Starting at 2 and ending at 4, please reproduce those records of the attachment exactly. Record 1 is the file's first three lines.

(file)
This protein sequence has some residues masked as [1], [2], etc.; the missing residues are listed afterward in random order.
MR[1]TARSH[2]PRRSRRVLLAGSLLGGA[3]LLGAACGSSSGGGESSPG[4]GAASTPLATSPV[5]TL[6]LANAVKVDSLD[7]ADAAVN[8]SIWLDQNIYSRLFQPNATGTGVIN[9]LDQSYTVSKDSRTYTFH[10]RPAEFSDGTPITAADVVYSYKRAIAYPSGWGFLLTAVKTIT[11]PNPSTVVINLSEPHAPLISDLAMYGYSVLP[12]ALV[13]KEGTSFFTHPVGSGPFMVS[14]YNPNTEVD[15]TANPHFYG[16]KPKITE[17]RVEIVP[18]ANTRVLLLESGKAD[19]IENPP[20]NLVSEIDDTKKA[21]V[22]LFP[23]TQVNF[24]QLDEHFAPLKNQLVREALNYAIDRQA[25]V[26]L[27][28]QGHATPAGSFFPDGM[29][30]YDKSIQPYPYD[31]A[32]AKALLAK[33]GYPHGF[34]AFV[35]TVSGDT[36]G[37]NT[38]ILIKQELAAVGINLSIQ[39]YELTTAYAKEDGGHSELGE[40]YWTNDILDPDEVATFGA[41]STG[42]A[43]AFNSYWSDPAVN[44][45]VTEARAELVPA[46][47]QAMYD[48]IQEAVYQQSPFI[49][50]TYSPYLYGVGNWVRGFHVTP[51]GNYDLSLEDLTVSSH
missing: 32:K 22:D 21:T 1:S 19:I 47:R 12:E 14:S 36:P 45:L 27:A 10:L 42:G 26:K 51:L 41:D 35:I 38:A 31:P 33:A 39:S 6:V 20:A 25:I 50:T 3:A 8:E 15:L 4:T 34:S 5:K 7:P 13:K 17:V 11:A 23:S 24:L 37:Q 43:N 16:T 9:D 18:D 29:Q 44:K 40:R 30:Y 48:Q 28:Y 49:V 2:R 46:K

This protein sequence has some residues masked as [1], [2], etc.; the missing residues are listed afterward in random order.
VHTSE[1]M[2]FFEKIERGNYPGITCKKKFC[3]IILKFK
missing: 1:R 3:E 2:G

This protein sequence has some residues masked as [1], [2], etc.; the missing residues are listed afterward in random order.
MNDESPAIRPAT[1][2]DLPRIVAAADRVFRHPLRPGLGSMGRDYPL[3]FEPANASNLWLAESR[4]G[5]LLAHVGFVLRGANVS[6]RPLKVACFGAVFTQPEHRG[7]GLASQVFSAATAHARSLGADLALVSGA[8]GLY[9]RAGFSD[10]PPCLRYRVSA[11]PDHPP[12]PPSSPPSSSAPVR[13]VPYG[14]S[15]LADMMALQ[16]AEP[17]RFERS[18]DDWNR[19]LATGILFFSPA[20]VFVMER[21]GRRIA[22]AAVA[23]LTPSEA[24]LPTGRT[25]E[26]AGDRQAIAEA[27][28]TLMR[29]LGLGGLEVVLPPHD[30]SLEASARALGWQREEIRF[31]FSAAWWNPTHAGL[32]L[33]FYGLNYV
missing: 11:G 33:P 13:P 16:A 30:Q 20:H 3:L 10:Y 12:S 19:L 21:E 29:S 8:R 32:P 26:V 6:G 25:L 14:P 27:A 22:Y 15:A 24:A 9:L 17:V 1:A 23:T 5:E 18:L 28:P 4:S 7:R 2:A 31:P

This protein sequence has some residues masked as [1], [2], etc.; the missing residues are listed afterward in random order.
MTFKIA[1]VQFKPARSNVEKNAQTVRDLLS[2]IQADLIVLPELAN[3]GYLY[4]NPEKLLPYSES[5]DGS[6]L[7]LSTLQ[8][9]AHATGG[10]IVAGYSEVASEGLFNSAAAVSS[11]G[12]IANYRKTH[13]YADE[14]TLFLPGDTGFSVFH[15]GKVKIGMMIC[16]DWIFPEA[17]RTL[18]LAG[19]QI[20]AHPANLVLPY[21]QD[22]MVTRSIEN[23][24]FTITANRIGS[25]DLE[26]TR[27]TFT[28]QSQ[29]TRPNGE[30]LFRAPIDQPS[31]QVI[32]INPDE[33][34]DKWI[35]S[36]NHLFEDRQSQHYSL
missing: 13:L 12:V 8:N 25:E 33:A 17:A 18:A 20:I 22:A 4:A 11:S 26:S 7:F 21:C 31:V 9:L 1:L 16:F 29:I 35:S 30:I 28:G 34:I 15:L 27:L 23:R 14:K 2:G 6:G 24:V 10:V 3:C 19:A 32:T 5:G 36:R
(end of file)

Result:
This protein sequence has some residues masked as [1], [2], etc.; the missing residues are listed afterward in random order.
VHTSE[1]M[2]FFEKIERGNYPGITCKKKFC[3]IILKFK
missing: 1:R 3:E 2:G

This protein sequence has some residues masked as [1], [2], etc.; the missing residues are listed afterward in random order.
MNDESPAIRPAT[1][2]DLPRIVAAADRVFRHPLRPGLGSMGRDYPL[3]FEPANASNLWLAESR[4]G[5]LLAHVGFVLRGANVS[6]RPLKVACFGAVFTQPEHRG[7]GLASQVFSAATAHARSLGADLALVSGA[8]GLY[9]RAGFSD[10]PPCLRYRVSA[11]PDHPP[12]PPSSPPSSSAPVR[13]VPYG[14]S[15]LADMMALQ[16]AEP[17]RFERS[18]DDWNR[19]LATGILFFSPA[20]VFVMER[21]GRRIA[22]AAVA[23]LTPSEA[24]LPTGRT[25]E[26]AGDRQAIAEA[27][28]TLMR[29]LGLGGLEVVLPPHD[30]SLEASARALGWQREEIRF[31]FSAAWWNPTHAGL[32]L[33]FYGLNYV
missing: 11:G 33:P 13:P 16:A 30:Q 20:H 3:L 10:Y 12:S 19:L 21:E 29:S 8:R 32:P 26:V 6:G 25:L 14:P 27:A 22:Y 15:A 24:A 9:L 17:V 1:A 23:T 5:E 18:L 28:P 4:S 7:R 2:A 31:P

This protein sequence has some residues masked as [1], [2], etc.; the missing residues are listed afterward in random order.
MTFKIA[1]VQFKPARSNVEKNAQTVRDLLS[2]IQADLIVLPELAN[3]GYLY[4]NPEKLLPYSES[5]DGS[6]L[7]LSTLQ[8][9]AHATGG[10]IVAGYSEVASEGLFNSAAAVSS[11]G[12]IANYRKTH[13]YADE[14]TLFLPGDTGFSVFH[15]GKVKIGMMIC[16]DWIFPEA[17]RTL[18]LAG[19]QI[20]AHPANLVLPY[21]QD[22]MVTRSIEN[23][24]FTITANRIGS[25]DLE[26]TR[27]TFT[28]QSQ[29]TRPNGE[30]LFRAPIDQPS[31]QVI[32]INPDE[33][34]DKWI[35]S[36]NHLFEDRQSQHYSL
missing: 13:L 12:V 8:N 25:E 33:A 17:A 18:A 20:I 22:A 4:A 11:S 26:S 7:F 21:C 31:V 9:L 1:L 16:F 29:I 35:S 30:I 28:G 34:I 15:L 27:L 23:R 14:K 2:G 6:G 24:V 10:V 3:C 19:A 32:T 5:G 36:R